Five years ago this February, two men hopped into a van belonging to the River West pet daycare service Urban Out Sitters and drove off, making international news and triggering a citywide panic. The van contained at least six dogs waiting to be taken home. The dogs’ owners, along with animal lovers everywhere, feared that the thieves would dump the pets on the street, or worse, during what was one of the coldest Februaries Chicago had ever experienced.
Here, four of the dog owners recall that anxious night — and the peculiar twist that followed.
Rob Sayre,owner of Jadyn: I know the day I got Jadyn because it was my sister’s birthday: September 14, 2007. She was just a puppy — 7, 8 weeks old. A beagle-Lab mix. I guess she chose me — she pooped on my shoe.
Allison Egos,owner of Brad Pitt and Scarlett: Of the dogs that were stolen, I had two, both rescues. Brad Pitt is a Yorkie, and Scarlett is a border terrier. Brad Pitt had been kept in a cage as a puppy mill dad for six years, one of those dogs that you see in the ASPCA commercials, shaking and matted. Scarlett is gregarious — she thinks everybody is her friend except the squirrels — but Brad Pitt has PTSD. The moment you try to touch him, he shows his teeth. I named him Brad Pitt because I thought, “He deserves something people can remember.”
Erin Broderick,owner of Busy: I tried walking services, but they were expensive. My sister started using Urban Out Sitters first, and they were reliable. I was often still there in the morning when they would come to pick Busy up. We don’t know exactly what Busy is, but he’s definitely got some Yorkie terrier in him.
Sayre:Jadyn went to Urban Out Sitters every day. The guy that picked her up had piercings and tattoos everywhere. Not the kind of person you’d think, “Hey, let’s hang out,” at least for me. But Jadyn loved him. She would lick him and get really excited. I trusted him completely because she trusted him.
Urban Out Sitters owner Joseph Giannini told DNAinfo Chicago that the van, a 2002 silver Chrysler Town & Country, was at a stoplight when two men with a gun approached it. “[The driver] got out of the car,” Giannini elaborated on NBC-5. “They got in the car and drove west down Grand Avenue.” Police told reporters the carjacking happened about 3:50 p.m. near the intersection of Ogden, Milwaukee, and Chicago Avenues. The temperature at the time: six degrees.
Egos:It was the end of the workday when I got a phone call from Joe. He said the van had been stolen. My thought was, “Then I have to pick up my dogs myself.” My office is in Wheaton; I was thinking, “I have to fight traffic, it’s going to take an hour.” And he goes, “No. The dogs are in the van.” It took me a second to digest it. That’s when I said, “Joe, you’re going to find them. You’re going to find my dogs.” He goes, “Don’t worry. Don’t worry. We’ll find them.”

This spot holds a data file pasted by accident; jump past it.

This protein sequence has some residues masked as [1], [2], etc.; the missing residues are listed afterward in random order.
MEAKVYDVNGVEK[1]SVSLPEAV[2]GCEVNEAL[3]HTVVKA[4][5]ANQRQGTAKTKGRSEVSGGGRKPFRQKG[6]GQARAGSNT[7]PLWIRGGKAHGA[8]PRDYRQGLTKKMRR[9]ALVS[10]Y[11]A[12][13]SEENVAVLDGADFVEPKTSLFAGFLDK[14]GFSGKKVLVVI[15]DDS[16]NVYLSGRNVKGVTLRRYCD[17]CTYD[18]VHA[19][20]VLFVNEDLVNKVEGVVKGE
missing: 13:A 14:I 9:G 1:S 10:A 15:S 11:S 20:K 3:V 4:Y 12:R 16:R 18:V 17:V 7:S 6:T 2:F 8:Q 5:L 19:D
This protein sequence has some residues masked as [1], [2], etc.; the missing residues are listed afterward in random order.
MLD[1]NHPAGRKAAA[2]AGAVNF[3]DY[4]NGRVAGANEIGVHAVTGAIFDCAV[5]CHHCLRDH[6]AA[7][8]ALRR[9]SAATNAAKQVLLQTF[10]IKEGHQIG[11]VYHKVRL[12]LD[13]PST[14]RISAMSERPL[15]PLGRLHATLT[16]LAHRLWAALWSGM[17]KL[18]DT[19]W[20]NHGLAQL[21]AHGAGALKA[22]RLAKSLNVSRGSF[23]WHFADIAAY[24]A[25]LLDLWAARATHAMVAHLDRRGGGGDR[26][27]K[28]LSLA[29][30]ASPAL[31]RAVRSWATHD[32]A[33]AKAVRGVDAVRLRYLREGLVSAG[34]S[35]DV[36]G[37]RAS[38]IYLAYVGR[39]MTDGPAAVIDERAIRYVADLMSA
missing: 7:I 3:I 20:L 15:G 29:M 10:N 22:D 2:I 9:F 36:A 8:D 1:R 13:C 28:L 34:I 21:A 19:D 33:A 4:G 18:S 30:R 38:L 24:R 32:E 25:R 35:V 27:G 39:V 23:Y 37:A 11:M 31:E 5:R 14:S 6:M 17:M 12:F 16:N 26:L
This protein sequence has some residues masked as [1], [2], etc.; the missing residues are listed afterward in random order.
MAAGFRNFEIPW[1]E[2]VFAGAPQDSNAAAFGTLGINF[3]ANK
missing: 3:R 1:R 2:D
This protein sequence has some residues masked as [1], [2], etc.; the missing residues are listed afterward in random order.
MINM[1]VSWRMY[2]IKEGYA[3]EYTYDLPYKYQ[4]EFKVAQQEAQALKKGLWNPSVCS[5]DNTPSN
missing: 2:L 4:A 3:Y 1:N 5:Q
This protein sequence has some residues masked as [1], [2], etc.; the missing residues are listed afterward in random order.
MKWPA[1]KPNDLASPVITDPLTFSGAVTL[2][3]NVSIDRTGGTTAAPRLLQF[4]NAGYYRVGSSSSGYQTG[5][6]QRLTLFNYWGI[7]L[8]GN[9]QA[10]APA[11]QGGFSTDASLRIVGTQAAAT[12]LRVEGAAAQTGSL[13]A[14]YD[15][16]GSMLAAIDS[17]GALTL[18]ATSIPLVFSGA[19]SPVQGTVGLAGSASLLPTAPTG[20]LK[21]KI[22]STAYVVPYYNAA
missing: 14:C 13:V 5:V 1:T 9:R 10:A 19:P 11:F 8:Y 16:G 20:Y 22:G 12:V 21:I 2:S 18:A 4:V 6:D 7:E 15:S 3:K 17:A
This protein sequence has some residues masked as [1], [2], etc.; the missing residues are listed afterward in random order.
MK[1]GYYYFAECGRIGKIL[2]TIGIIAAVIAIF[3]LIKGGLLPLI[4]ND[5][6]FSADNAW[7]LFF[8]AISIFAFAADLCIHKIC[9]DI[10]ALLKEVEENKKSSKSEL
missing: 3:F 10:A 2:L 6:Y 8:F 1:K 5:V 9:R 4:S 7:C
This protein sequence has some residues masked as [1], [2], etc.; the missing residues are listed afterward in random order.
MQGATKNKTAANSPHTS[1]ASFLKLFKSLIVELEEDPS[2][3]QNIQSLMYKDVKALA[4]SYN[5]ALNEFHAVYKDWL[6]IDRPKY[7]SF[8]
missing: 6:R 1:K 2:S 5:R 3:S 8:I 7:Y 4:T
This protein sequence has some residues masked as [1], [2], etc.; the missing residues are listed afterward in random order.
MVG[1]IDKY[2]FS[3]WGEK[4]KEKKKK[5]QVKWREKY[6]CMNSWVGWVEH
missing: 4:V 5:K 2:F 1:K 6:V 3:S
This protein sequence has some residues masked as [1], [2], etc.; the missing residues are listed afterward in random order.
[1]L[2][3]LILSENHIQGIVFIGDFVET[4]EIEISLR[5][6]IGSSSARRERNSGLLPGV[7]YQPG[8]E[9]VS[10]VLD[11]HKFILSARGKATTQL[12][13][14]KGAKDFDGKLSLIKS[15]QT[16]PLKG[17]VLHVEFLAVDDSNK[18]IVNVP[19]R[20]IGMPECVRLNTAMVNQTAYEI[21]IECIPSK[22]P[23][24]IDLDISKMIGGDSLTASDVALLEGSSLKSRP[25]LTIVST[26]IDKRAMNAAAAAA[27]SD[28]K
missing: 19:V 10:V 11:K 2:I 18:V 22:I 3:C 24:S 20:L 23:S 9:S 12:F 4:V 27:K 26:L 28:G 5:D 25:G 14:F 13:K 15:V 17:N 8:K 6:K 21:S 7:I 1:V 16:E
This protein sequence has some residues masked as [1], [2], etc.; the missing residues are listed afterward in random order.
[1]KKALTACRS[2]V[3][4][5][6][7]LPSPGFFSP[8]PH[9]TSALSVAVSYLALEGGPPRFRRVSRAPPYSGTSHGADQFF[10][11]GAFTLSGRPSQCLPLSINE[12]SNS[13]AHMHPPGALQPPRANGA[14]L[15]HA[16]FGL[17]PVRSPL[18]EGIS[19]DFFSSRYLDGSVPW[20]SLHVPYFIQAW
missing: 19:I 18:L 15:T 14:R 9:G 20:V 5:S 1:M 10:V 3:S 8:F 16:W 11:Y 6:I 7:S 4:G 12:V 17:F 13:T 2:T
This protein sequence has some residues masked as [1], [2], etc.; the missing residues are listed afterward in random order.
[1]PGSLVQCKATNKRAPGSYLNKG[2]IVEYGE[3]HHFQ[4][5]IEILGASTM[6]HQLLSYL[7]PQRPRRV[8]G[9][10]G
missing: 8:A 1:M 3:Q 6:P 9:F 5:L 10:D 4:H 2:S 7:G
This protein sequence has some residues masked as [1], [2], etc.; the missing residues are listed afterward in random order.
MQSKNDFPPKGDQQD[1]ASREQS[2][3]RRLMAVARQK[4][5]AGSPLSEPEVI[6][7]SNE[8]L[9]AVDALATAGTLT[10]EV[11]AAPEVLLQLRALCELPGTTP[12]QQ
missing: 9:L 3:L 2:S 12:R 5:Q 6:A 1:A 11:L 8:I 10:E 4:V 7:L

Sayre:I ran into my boss’s office and told him, and he said, “You need to get the media involved.” So I tweeted at all the major news networks, and got in my car and left for Urban Out Sitters. I wanted to hear firsthand what was going on, what Joe was doing about it, and I wanted to help.
Egos:Joe told me not to make it known to the public. I’m like, “That’s impossible.” So I called my friend Dan Ponce, the newscaster. Then I called another friend of mine, who’s a police detective. He told me, “If they’ve been stolen, they might be used as bait for dogfighting.” I was crying, and I had to pee from anxiety. I think I stopped at the McDonald’s on 25th, off the Eisenhower. By the time I got to Urban Out Sitters, a whole newscast team was there. Joe looked at me like, “I freaking told you not to call.” And I was like, “You’re not going to tell me what to do with my dogs.”
Sayre:I got in my car and drove around looking for the van. It was one of the coldest nights in the history of the city. And all you can think is your dog is somewhere in that.
Heather Ballard,owner of Mochi: I thought, “Mochi’s gonna freeze to death.” The dogs were kept in separate kennels in the van, so it’s not like they could burrow together to keep warm, and she’s not a very large dog; she’s a miniature schnauzer. I felt so responsible. We had trusted these people to take care of her, and we had completely failed her.
Broderick:My two worst fears were that they would shoot the dogs or that they would just pull over somewhere and drop them out and they would freeze to death.
Ballard:That night we didn’t sleep at all. We started canvassing the neighborhood, looking for this minivan. I was the passenger, trying to be the lookout, and my husband was driving. There were a lot more silver minivans than we had assumed.
Temperatures overnight dipped to minus four degrees. The dog owners announced rewards totaling about $12,500, filed police reports, contacted cab companies to ask them to send a description of the missing van to their drivers, gave interviews to news outlets, and spread the word on social media.
Among the more outraged voices online was Barstool Sports blogger Daniel “Big Cat” Katz: “If all 6 of these dogs aren’t found safely these carjackers should be murdered. They should be murdered on the spot. Shot and left to bleed out in the cold. Only a true psycho would carjack a van full of dogs and do harm to those dogs. You can keep the van, the van means nothing, but give back the dogs right this second. Fuck if I’m the police I would grant immunity for all 6 dogs alive and well. Treat it like a hostage situation.”